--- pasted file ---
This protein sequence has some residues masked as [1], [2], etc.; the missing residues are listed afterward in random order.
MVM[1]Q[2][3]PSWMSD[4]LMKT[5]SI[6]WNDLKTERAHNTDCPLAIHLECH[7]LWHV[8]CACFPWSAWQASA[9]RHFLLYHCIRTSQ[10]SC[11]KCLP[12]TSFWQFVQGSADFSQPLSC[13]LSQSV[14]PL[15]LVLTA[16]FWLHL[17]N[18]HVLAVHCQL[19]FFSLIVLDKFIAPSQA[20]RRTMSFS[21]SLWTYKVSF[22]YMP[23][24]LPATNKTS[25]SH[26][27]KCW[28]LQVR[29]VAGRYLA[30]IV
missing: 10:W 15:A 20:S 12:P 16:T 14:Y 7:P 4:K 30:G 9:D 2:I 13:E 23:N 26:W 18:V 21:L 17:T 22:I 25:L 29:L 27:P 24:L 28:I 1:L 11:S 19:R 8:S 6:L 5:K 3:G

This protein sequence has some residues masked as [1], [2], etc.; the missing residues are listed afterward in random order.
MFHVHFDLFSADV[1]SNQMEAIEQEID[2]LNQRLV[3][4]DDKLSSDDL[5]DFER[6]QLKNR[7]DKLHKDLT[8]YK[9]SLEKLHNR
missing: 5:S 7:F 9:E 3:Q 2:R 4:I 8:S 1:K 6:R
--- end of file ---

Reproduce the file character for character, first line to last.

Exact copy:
This protein sequence has some residues masked as [1], [2], etc.; the missing residues are listed afterward in random order.
MVM[1]Q[2][3]PSWMSD[4]LMKT[5]SI[6]WNDLKTERAHNTDCPLAIHLECH[7]LWHV[8]CACFPWSAWQASA[9]RHFLLYHCIRTSQ[10]SC[11]KCLP[12]TSFWQFVQGSADFSQPLSC[13]LSQSV[14]PL[15]LVLTA[16]FWLHL[17]N[18]HVLAVHCQL[19]FFSLIVLDKFIAPSQA[20]RRTMSFS[21]SLWTYKVSF[22]YMP[23][24]LPATNKTS[25]SH[26][27]KCW[28]LQVR[29]VAGRYLA[30]IV
missing: 10:W 15:A 20:S 12:P 16:T 14:Y 7:P 4:K 30:G 9:D 2:I 13:E 23:N 26:W 18:V 21:L 17:T 22:I 25:L 29:L 27:P 24:L 28:I 1:L 11:S 19:R 8:S 6:L 5:K 3:G

This protein sequence has some residues masked as [1], [2], etc.; the missing residues are listed afterward in random order.
MFHVHFDLFSADV[1]SNQMEAIEQEID[2]LNQRLV[3][4]DDKLSSDDL[5]DFER[6]QLKNR[7]DKLHKDLT[8]YK[9]SLEKLHNR
missing: 5:S 7:F 9:E 3:Q 2:R 4:I 8:S 1:K 6:R